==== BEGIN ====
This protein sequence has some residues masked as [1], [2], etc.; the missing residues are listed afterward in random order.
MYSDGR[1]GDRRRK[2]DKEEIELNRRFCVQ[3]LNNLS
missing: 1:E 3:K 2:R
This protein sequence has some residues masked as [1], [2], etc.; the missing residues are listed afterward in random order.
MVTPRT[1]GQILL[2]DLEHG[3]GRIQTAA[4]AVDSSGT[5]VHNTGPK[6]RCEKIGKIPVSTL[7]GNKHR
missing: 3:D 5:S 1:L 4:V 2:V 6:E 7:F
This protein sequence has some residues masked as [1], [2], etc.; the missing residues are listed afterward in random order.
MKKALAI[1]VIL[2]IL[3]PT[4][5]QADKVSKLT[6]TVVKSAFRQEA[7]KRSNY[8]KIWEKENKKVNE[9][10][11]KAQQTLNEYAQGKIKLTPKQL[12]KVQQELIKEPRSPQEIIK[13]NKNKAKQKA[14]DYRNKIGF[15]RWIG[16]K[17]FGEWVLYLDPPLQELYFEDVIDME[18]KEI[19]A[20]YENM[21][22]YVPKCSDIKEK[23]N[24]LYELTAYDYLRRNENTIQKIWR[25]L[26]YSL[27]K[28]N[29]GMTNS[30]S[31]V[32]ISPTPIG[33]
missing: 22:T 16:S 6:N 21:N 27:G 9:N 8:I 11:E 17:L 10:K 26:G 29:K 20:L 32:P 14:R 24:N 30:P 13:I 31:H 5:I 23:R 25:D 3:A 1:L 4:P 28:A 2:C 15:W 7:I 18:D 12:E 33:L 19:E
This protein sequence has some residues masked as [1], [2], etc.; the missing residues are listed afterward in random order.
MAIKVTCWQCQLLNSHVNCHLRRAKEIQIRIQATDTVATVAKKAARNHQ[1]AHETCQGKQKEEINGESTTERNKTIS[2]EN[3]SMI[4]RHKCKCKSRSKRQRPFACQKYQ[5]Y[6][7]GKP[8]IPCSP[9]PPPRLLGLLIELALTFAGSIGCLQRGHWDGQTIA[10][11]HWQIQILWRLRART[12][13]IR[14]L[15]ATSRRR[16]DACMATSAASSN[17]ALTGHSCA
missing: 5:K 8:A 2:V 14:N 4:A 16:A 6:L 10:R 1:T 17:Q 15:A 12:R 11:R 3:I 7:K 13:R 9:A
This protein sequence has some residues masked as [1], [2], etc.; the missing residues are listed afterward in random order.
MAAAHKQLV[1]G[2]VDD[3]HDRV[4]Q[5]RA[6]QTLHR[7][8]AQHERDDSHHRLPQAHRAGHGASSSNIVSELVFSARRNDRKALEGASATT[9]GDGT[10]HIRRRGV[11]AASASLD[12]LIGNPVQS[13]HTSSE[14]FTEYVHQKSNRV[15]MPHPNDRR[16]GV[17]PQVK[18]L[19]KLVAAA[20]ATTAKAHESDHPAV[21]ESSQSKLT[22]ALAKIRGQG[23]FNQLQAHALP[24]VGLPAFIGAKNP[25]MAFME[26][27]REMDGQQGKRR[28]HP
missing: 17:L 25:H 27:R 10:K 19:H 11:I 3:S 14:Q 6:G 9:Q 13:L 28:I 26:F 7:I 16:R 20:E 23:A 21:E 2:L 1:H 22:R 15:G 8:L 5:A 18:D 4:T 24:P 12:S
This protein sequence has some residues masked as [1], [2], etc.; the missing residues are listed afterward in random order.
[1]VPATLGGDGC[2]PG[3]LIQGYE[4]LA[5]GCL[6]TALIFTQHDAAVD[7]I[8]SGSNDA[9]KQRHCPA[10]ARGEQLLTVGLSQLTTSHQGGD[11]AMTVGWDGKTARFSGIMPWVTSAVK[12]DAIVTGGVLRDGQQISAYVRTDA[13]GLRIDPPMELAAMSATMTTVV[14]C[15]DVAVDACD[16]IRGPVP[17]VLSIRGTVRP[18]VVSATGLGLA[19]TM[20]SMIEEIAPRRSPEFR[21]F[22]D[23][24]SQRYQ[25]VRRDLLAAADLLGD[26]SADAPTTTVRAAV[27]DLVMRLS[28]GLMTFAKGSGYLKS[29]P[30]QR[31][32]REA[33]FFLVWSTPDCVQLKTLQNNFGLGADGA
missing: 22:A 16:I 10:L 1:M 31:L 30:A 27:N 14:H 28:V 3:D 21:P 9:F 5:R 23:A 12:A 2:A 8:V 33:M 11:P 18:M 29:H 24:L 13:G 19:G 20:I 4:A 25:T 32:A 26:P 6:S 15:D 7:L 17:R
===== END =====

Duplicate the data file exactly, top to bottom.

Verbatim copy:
This protein sequence has some residues masked as [1], [2], etc.; the missing residues are listed afterward in random order.
MYSDGR[1]GDRRRK[2]DKEEIELNRRFCVQ[3]LNNLS
missing: 1:E 3:K 2:R
This protein sequence has some residues masked as [1], [2], etc.; the missing residues are listed afterward in random order.
MVTPRT[1]GQILL[2]DLEHG[3]GRIQTAA[4]AVDSSGT[5]VHNTGPK[6]RCEKIGKIPVSTL[7]GNKHR
missing: 3:D 5:S 1:L 4:V 2:V 6:E 7:F
This protein sequence has some residues masked as [1], [2], etc.; the missing residues are listed afterward in random order.
MKKALAI[1]VIL[2]IL[3]PT[4][5]QADKVSKLT[6]TVVKSAFRQEA[7]KRSNY[8]KIWEKENKKVNE[9][10][11]KAQQTLNEYAQGKIKLTPKQL[12]KVQQELIKEPRSPQEIIK[13]NKNKAKQKA[14]DYRNKIGF[15]RWIG[16]K[17]FGEWVLYLDPPLQELYFEDVIDME[18]KEI[19]A[20]YENM[21][22]YVPKCSDIKEK[23]N[24]LYELTAYDYLRRNENTIQKIWR[25]L[26]YSL[27]K[28]N[29]GMTNS[30]S[31]V[32]ISPTPIG[33]
missing: 22:T 16:S 6:N 21:N 27:G 9:N 8:I 11:E 17:L 10:K 26:G 29:K 20:L 32:P 14:R 24:N 30:P 13:I 31:H 5:I 23:R 25:D 3:A 1:L 4:P 28:A 2:C 15:W 7:I 18:D 12:E 33:L 19:E
This protein sequence has some residues masked as [1], [2], etc.; the missing residues are listed afterward in random order.
MAIKVTCWQCQLLNSHVNCHLRRAKEIQIRIQATDTVATVAKKAARNHQ[1]AHETCQGKQKEEINGESTTERNKTIS[2]EN[3]SMI[4]RHKCKCKSRSKRQRPFACQKYQ[5]Y[6][7]GKP[8]IPCSP[9]PPPRLLGLLIELALTFAGSIGCLQRGHWDGQTIA[10][11]HWQIQILWRLRART[12][13]IR[14]L[15]ATSRRR[16]DACMATSAASSN[17]ALTGHSCA
missing: 5:K 8:A 2:V 14:N 4:A 16:A 6:L 10:R 1:T 17:Q 15:A 12:R 11:R 3:I 7:K 13:R 9:A
This protein sequence has some residues masked as [1], [2], etc.; the missing residues are listed afterward in random order.
MAAAHKQLV[1]G[2]VDD[3]HDRV[4]Q[5]RA[6]QTLHR[7][8]AQHERDDSHHRLPQAHRAGHGASSSNIVSELVFSARRNDRKALEGASATT[9]GDGT[10]HIRRRGV[11]AASASLD[12]LIGNPVQS[13]HTSSE[14]FTEYVHQKSNRV[15]MPHPNDRR[16]GV[17]PQVK[18]L[19]KLVAAA[20]ATTAKAHESDHPAV[21]ESSQSKLT[22]ALAKIRGQG[23]FNQLQAHALP[24]VGLPAFIGAKNP[25]MAFME[26][27]REMDGQQGKRR[28]HP
missing: 17:L 25:H 27:R 10:K 19:H 11:I 3:S 14:Q 6:G 9:Q 13:L 28:I 26:F 7:I 16:R 20:E 23:A 21:E 2:L 1:H 22:R 15:G 8:L 5:A 18:D 4:T 24:P 12:S
This protein sequence has some residues masked as [1], [2], etc.; the missing residues are listed afterward in random order.
[1]VPATLGGDGC[2]PG[3]LIQGYE[4]LA[5]GCL[6]TALIFTQHDAAVD[7]I[8]SGSNDA[9]KQRHCPA[10]ARGEQLLTVGLSQLTTSHQGGD[11]AMTVGWDGKTARFSGIMPWVTSAVK[12]DAIVTGGVLRDGQQISAYVRTDA[13]GLRIDPPMELAAMSATMTTVV[14]C[15]DVAVDACD[16]IRGPVP[17]VLSIRGTVRP[18]VVSATGLGLA[19]TM[20]SMIEEIAPRRSPEFR[21]F[22]D[23][24]SQRYQ[25]VRRDLLAAADLLGD[26]SADAPTTTVRAAV[27]DLVMRLS[28]GLMTFAKGSGYLKS[29]P[30]QR[31][32]REA[33]FFLVWSTPDCVQLKTLQNNFGLGADGA
missing: 22:A 16:I 10:L 1:M 31:L 30:A 27:N 14:H 28:V 3:D 21:P 9:F 5:R 23:A 12:A 2:A 8:V 33:M 11:P 18:M 29:H 24:L 13:G 19:G 20:I 4:A 25:T 32:A 26:P 6:S 15:D 7:L 17:R